World Cup 2014 by EA Sports for PS3 and Xbox 360 recently released gives a true favour of the real thing happening soon in Brazil, of course. But does the real thing inform your gaming? And do you prefer to down your console for the duration, or play alongside the real thing following each of the games?
This is a tough question for real aficionados. But perhaps the best tactic is to watch the real games first? This World Cup promises to be the greatest of all the tournaments so far – courtesy of the fact that it will be the first to have been held in Brazil since 1950. And Brazil have won the tournament more times than any other country on earth with five wins in total since their first back in Sweden 1958.
They’re followed on the all-time list by Italy with four wins and Germany on three. Meanwhile, the current holders Spain are expected to put up a big show over in Brazil – and they’ve also won back to back European Championships in 2008 and 2012 – so a win in Brazil would surely mark them as the greatest side in soccer history?
But that’s not the way the market sees it despite the fact that Spain haven’t really put a foot wrong. As things stand, Brazil is the bookmakers’ firm on home soil for the first time ever. They’re followed closely by two-time winners Argentina, then Germany.
Oh and by the way – yes that’s right, Brazil didn’t win in Rio de Janeiro where the final was held in the purpose-built Maracana stadium in 1950. In fact, there wasn’t really a final as such that year because the four winning teams from four World Cup finals leagues played-off in a round-robin tournament. Nevertheless, had Brazil won their final game against neighbours Uruguay, they would have won the tournament. And they went one-nil up as the world-record near 200k fans crammed into the stadium fully expected. But then the unthinkable happened and Uruguay won their second World Cup with a 2-1 win.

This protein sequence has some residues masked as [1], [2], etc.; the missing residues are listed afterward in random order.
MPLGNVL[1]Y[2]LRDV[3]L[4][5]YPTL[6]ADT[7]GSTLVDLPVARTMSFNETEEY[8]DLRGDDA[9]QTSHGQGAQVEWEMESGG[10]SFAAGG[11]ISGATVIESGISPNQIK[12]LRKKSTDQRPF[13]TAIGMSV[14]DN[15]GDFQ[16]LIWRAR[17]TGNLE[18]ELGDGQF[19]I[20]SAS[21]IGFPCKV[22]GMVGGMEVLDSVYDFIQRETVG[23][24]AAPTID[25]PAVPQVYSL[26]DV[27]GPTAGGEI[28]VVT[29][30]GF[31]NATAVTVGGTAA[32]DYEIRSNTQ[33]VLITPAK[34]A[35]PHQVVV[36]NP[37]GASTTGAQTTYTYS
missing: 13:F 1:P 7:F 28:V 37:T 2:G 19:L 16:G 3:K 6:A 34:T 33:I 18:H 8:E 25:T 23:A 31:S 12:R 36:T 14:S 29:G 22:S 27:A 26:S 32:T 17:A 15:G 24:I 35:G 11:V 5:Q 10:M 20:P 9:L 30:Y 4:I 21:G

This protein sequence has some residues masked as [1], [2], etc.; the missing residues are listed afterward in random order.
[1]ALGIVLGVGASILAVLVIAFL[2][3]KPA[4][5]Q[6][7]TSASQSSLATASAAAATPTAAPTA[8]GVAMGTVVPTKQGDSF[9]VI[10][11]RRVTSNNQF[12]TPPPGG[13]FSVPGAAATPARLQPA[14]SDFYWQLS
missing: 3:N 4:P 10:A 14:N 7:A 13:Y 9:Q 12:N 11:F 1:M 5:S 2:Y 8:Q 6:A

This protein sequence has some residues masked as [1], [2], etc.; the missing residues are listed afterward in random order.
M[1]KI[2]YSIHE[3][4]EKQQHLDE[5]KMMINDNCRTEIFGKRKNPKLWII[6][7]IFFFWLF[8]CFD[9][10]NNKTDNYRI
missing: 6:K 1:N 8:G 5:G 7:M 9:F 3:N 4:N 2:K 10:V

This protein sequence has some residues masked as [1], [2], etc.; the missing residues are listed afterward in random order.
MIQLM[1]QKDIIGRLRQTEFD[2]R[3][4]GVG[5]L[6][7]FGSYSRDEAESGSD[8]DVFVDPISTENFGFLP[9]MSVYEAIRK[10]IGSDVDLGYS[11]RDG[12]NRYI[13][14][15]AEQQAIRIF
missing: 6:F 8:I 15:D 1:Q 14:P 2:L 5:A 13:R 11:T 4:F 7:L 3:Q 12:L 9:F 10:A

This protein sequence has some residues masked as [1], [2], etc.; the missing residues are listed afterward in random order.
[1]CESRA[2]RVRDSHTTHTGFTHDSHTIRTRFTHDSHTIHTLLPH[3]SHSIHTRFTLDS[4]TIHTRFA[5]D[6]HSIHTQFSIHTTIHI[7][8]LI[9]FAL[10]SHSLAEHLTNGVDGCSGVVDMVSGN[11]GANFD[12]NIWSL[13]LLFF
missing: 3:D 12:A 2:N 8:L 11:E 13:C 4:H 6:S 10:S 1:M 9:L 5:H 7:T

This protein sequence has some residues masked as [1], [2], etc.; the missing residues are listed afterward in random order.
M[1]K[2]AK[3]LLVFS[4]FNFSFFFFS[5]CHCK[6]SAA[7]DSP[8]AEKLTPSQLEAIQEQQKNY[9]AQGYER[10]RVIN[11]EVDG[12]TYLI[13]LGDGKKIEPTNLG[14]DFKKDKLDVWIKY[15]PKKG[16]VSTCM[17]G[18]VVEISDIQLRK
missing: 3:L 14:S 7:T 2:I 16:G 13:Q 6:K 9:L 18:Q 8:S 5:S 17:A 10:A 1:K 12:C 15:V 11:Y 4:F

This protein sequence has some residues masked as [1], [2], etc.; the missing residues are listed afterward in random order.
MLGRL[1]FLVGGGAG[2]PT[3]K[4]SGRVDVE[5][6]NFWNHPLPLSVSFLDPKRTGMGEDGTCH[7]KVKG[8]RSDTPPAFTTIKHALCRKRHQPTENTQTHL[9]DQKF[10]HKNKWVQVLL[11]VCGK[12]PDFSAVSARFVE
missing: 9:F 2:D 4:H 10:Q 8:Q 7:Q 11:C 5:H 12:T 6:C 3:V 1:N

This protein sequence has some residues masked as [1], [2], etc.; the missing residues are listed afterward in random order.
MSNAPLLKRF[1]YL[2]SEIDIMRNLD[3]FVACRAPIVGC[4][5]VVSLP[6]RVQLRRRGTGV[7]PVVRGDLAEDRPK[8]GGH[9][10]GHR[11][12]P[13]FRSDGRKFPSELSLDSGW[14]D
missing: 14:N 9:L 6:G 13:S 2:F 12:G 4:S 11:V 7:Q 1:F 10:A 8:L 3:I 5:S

This year, the final will again be held in what is now a completely re-vamped Maracana Stadium on July 13th. But will home “advantage” nerves get to the Brazilians again? Or maybe they won’t even be there – who knows?
As for the official 2014 World Cup video game version – maybe you can play alongside the real thing and replicate the games to see who comes out on top in your own house?
This is about as close to the real thing as anything has yet comes with improved features from the South Africa 2010 equivalent game thanks to better dribbling and better passing accuracy, in particular. Also, the “Road to Rio de Janeiro” mode allows you to play in an online tournament over all 12 venues of the forthcoming tournament – so best to get it sorted quickly if you’re planning to try and run alongside the real thing.